“On Through The Night” has just turned 41 and it’s time for a few spins over a few drinks.
“Rock Brigade” and “Hello America” bring the standard blues hard rock vibes to the album. “Hello America” also has this Beach Boys style vibe, especially after the solo section.
It’s tracks like “Sorrow Is A Woman” (with its wonderful “Stairway To Heaven” inspired lead break and how good is that harmony solo section after it which leads to the outro), “It Could Be You” (shows their love of Mott The Hoople, Sweet and hard rock Queen) and “Satellite” (listen to that tasty palm muted arpeggio riff from Steve Clark in the verses after the first Chorus and how good is that “staring up at the sky” section) which shows the adventurous and melodic spirit of the band.
How good is the clean tone intro to “When The Walls Came Tumbling Down”?
And then it morphs into those galloping style riffs which was a big part of the NWOBHM and something Iron Maiden would use a lot, “The Trooper” comes to mind immediately.
Then the headbanging riff to kick off “Wasted” starts. For those who wanted to question the metal credentials of Def Leppard, I always pointed them to this song.
“Rocks Off” and “It Could Be You” are interchangeable, with very similar riffs being the main riffs. Then again the whole blues hard rock movement was based on the same riffs being re-used by each individual artist.
“It Don’t Matter” could have come from the fingertips of Michael Schenker as “Rock Bottom” comes to mind. And how good is that Chorus, just a simple, “It don’t matter” line repeated in a simple AC/DC style backing vocal.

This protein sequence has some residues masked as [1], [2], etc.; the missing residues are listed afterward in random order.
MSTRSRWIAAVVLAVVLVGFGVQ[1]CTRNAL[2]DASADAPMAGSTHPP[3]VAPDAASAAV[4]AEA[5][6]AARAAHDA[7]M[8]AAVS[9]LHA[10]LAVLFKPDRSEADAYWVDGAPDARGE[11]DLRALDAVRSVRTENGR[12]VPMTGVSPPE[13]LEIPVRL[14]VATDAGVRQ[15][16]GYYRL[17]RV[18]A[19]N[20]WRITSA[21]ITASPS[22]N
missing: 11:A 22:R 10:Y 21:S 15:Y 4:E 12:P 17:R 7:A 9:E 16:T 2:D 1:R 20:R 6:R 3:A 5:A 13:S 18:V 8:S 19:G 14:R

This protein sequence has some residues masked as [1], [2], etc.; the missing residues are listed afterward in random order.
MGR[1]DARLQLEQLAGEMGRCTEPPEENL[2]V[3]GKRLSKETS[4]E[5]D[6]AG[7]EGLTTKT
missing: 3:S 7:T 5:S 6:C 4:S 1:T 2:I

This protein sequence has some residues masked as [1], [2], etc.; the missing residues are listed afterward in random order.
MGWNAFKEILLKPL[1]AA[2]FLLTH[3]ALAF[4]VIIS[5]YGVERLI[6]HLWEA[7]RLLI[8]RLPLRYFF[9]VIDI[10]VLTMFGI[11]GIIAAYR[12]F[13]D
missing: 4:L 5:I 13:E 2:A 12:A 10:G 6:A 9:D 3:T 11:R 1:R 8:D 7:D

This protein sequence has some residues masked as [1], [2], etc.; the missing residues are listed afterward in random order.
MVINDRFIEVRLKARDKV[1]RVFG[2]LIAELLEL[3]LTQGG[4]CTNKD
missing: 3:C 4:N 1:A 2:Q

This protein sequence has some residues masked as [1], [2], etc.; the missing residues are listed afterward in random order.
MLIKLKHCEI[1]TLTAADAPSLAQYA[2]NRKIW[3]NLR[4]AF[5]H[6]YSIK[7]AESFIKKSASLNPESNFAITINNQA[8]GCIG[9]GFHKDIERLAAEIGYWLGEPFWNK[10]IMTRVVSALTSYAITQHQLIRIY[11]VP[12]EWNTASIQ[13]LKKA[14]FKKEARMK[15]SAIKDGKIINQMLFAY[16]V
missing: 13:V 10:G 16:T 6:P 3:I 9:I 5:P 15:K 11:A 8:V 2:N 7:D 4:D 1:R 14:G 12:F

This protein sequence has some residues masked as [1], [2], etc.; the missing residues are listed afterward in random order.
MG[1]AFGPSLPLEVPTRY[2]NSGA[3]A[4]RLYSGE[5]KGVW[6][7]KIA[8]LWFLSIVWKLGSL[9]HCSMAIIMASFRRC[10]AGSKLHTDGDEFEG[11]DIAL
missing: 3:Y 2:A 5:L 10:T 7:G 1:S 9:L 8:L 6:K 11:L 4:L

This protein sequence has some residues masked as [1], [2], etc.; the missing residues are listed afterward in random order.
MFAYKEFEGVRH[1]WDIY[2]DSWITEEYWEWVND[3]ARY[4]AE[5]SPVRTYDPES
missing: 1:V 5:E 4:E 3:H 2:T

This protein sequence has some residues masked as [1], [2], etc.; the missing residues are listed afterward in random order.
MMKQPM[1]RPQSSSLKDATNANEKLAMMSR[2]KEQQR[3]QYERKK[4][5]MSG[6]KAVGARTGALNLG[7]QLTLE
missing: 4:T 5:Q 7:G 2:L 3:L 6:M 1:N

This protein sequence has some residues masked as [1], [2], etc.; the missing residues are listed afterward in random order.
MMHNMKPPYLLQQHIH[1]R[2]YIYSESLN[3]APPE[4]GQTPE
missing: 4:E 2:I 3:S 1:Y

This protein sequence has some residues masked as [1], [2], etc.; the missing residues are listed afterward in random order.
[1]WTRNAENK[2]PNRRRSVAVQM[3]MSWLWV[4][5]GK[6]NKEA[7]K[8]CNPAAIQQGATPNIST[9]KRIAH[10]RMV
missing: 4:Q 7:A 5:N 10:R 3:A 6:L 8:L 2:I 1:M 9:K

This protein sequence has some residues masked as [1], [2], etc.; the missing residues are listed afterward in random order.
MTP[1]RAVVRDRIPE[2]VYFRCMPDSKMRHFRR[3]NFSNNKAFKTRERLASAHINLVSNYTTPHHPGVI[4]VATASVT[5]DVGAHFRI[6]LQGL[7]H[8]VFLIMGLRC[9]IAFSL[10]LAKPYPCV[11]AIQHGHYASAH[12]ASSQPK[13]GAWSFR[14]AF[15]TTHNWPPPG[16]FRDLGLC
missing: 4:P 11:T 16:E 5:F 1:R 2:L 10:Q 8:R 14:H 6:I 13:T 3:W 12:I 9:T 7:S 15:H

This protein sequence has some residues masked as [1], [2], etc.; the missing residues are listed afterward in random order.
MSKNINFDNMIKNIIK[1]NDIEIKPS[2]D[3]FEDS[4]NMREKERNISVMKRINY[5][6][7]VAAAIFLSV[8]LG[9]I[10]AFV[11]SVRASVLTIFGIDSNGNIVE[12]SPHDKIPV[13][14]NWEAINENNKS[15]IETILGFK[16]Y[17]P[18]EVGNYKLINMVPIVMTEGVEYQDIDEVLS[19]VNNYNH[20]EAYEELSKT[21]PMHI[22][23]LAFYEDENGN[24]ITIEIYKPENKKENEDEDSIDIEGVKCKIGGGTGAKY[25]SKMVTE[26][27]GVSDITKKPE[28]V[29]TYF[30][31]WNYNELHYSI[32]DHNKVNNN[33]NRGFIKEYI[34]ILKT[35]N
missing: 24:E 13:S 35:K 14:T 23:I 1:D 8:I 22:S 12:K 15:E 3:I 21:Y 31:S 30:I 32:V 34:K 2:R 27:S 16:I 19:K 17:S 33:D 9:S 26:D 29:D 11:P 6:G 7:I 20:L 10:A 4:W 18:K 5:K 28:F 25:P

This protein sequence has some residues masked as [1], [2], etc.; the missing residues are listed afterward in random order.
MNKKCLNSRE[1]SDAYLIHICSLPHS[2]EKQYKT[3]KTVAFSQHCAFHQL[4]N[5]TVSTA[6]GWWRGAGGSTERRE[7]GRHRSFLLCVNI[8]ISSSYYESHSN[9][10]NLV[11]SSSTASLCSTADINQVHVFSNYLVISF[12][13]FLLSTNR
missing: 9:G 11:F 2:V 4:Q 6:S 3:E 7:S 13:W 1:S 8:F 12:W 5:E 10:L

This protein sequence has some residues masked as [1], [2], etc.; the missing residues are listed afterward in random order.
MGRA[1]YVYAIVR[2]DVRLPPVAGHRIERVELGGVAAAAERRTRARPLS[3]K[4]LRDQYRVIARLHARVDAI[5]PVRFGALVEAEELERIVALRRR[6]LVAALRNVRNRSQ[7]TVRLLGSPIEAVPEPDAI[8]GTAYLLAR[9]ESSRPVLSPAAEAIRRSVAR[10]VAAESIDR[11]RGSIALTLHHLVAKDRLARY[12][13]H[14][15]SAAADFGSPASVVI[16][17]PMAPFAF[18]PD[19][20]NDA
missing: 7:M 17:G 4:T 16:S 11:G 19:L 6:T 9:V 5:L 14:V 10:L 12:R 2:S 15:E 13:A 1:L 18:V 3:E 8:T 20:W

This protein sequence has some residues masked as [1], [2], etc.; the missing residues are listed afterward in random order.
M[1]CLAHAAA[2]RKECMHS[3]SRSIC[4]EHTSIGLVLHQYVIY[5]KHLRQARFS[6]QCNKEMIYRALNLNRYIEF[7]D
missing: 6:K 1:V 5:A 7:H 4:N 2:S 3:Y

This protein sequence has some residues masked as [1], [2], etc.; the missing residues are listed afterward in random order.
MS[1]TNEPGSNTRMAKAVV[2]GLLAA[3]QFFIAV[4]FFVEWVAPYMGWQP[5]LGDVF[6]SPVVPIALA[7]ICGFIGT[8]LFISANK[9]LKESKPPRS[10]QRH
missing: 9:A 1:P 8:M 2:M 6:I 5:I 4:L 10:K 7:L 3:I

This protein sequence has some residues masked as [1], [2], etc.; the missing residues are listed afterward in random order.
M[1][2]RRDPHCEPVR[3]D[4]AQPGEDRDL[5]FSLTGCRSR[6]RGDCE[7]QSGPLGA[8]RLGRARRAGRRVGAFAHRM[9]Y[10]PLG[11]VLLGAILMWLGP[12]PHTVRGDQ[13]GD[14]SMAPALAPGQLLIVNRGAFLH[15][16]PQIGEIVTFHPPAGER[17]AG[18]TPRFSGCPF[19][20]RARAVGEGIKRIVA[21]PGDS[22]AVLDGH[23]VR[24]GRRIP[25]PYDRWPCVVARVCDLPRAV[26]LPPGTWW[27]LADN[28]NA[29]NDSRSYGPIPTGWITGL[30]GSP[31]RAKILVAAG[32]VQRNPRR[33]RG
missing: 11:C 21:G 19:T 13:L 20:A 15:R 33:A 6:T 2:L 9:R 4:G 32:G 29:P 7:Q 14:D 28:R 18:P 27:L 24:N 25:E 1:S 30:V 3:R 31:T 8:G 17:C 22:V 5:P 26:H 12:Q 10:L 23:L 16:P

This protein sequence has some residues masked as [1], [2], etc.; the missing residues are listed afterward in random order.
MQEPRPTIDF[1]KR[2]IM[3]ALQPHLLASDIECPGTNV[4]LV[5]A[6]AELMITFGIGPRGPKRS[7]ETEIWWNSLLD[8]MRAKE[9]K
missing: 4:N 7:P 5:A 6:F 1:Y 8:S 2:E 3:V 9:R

How good are those harmony leads in the “Answer To The Master” Chorus? And the song has a little drum solo before it moves into a section that reminds me of U.F.O. Finally, the lead break starts, with an open string lick before it morphs into the pentatonic lines.
“Overture” is 7 plus minutes long and it doesn’t feel laboured and boring. At the 2 minute mark it starts to go into a Thin Lizzy style of song, full of energy and harmonies. And my favourite part is the stop start harmony section from the 4.20 mark and at 4.40, Joe Elliot starts singing a haunting melody, before a wah solo kicks in. And from here to the end, it’s that good, that the only thing I could do is press repeat.
For all the multi-platinum and Diamond certifications that came afterwards, there is something simple and organic about the debut.
Check it out.